More than 50 lawmakers, congressional staffers and political operatives have disclosed that sexual harassment is rampant in the U.S. Congress. Several members of Congress have proposed legislation to make it easier for staffers on Capitol Hill to report misconduct.
On Nov. 14, more than 50 sources who currently or previously worked in Congress said they had experienced sexual harassment or knew someone who had been harassed. The majority of the sources requested anonymity to speak frankly about the pervasiveness of harassment on Capitol Hill and how ineffectual the Office of Compliance is in addressing complaints, CNN reports.
Several congressional staffers and operatives said there was an unofficial list of lawmakers who engage in sexual harassment. The majority of the harassment is directed at female staffers and interns.
"There are a lot of tales of these guys going out and behaving very badly with younger staffers," said a former House staffer.
"Amongst ourselves, we know," a former Senate aide said. "There is a certain code amongst us, we acknowledge among each other what occurs."
One Senate aide said Congress was "a sort of old school, Wild West workplace culture that has a lot of 'work hard, play hard' ethos and without the sort of standard professionalism that you find in more traditional workplaces."
More than a dozen sources said there was one California congressman and one Texas congressman who were particularly well known for sexual harassment.
A female political veteran asserted that many women on Capitol Hill felt pressured to reciprocate male lawmakers' sexual advances to further their careers.
"There's a little bit of a sex trade on Capitol Hill," the political veteran said. "If a part of getting ahead on Capitol Hill is playing ball with whatever douchebag -- then whatever."
A former Senate aide said the OOC was ill equipped to handle complaints, recalling that the oversight office had shut her down when she wanted to report verbal abuse from her superior.
"It is like the place where complaints go to die," the former staffer said. "It was like I was talking to a black hole of people who didn't care."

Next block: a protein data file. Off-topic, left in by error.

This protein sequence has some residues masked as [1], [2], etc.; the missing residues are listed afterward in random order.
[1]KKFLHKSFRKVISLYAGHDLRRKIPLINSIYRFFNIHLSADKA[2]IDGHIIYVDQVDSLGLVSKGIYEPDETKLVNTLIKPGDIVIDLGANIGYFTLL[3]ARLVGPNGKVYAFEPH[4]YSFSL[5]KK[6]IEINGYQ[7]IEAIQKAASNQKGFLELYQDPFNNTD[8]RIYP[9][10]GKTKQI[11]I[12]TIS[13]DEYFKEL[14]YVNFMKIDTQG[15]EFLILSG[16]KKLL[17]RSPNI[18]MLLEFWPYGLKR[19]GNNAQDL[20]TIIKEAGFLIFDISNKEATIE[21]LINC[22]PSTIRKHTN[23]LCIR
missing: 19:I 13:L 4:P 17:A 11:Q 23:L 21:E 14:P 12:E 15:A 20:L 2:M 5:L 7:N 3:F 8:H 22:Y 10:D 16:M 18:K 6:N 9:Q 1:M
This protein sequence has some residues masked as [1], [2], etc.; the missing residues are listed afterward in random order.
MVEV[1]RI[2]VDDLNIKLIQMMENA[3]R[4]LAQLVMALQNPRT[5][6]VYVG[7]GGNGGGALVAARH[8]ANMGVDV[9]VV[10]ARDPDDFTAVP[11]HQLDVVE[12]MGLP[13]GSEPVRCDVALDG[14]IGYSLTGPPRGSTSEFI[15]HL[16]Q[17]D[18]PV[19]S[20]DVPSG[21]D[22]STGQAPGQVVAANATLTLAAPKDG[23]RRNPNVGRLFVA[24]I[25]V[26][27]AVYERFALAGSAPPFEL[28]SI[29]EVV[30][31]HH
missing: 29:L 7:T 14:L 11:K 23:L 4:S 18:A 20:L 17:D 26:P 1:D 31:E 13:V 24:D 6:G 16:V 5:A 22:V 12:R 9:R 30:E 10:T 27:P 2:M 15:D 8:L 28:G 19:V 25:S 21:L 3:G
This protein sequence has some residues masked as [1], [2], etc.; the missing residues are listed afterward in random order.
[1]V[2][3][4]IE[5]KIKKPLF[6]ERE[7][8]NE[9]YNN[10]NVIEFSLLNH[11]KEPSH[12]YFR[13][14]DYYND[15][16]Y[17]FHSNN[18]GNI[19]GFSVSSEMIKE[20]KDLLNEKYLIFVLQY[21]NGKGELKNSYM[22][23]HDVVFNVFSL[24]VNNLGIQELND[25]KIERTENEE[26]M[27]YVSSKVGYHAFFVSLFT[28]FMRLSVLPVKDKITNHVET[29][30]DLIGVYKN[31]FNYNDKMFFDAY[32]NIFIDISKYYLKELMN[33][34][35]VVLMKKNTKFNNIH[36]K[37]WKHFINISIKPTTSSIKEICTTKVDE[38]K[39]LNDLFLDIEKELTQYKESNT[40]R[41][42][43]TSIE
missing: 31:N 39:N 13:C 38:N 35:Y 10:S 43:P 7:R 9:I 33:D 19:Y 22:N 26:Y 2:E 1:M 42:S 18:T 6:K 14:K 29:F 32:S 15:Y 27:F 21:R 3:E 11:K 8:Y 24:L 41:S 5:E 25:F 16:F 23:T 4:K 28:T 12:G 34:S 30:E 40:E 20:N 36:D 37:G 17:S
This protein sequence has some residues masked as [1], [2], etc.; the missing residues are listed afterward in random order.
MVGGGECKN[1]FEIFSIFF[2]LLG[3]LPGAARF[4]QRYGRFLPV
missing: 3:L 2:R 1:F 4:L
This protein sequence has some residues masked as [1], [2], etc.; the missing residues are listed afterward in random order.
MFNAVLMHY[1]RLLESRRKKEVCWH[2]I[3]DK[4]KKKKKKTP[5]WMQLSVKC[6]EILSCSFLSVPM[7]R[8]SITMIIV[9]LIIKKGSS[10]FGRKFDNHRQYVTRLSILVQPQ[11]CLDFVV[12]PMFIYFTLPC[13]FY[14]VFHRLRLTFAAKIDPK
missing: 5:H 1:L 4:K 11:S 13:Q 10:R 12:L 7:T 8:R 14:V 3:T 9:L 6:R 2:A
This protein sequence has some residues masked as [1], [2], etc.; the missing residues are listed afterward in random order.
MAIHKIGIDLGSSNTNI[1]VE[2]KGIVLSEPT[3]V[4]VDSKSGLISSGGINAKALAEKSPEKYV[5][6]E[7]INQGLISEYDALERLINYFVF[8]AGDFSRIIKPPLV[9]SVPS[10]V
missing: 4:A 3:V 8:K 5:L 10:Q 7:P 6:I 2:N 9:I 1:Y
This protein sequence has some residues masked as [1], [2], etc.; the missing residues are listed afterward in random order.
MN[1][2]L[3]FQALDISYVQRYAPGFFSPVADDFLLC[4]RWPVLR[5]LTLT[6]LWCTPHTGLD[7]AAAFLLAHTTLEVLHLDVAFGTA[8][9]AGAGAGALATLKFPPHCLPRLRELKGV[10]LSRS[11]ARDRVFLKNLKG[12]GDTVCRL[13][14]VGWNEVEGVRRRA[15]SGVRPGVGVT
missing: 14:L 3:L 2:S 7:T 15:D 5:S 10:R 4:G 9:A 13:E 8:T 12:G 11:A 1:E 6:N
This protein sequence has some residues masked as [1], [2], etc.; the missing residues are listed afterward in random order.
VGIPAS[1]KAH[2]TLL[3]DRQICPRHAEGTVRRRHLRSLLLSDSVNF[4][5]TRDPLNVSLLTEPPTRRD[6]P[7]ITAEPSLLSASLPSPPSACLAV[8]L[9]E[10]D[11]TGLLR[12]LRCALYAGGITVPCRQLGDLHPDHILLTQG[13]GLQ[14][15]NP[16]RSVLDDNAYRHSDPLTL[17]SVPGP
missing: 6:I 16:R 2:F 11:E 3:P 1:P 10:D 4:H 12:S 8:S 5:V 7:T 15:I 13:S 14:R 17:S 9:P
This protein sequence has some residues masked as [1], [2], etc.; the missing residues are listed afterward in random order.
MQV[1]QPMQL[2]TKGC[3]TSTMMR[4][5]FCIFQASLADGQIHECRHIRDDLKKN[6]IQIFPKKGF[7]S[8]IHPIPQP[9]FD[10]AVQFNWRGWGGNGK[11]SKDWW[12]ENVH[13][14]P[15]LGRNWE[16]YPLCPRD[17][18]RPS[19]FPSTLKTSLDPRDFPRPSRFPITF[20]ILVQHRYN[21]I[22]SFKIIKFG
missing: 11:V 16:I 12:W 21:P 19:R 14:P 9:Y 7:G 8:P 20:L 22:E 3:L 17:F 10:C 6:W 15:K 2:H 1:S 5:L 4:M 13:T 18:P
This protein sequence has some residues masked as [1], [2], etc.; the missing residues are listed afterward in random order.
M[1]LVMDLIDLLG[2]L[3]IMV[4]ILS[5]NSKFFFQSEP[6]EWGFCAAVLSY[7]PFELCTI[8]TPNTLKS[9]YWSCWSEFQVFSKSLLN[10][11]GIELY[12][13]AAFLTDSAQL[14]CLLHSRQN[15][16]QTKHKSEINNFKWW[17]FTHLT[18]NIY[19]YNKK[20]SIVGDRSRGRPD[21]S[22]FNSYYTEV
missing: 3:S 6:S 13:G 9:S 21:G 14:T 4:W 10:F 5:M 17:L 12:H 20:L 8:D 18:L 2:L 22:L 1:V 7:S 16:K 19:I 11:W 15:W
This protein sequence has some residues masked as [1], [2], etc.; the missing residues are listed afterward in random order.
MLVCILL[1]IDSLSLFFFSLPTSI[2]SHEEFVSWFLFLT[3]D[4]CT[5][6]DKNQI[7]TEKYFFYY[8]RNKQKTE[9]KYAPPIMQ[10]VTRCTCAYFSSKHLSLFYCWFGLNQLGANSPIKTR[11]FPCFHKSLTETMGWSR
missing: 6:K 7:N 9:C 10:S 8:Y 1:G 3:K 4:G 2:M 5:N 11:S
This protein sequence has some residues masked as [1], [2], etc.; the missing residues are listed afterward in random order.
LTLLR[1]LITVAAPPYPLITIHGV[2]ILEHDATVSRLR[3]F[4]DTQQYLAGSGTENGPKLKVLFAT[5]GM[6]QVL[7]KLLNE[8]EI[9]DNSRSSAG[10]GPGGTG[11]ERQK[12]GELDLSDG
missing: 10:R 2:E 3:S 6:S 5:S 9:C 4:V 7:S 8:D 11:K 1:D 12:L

The OOC has been criticized for having an onerous process for Capitol Hill staffers to report abuse or harassment. Currently, aides who want to report to the office have to undergo 30 days of counseling, often another 30 days of mediation and then another 30 days before being permitted to officially file their complaint and receive a hearing on the matter.
Democratic Sen. Kirsten Gillibrand of New York and Democratic Rep. Jackie Speier of California have proposed legislation to reform the OOC.
On Nov. 3, former Republican Rep. Mary Bono of California disclosed that a male colleague in Congress had sexually harassed her for years before she confronted him, The Associated Press reports. Former Democratic Sen. Barbara Boxer of California said a colleague sexually harassed her in front of their peers in the 1980s. Democratic Rep. Linda Sanchez and former Democratic Rep. Hilda Solis of California also disclosed that fellow lawmakers sexually harassed them.
"It is a man's world, it's still a man's world," Bono said of the environment in Congress.
On Nov. 14, the House held a hearing on the prevalence of sexual harassment in Congress. Speier, who has previously disclosed that a senior aide sexually assaulted her in the 1980s, said congressional staffers had told her that Capitol Hill needed more oversight.
"All they ask in return as staff members is to be able to work in a hostile-free environment," Speier said, according to The Washington Post. "They want the system fixed, and the perpetrators held accountable."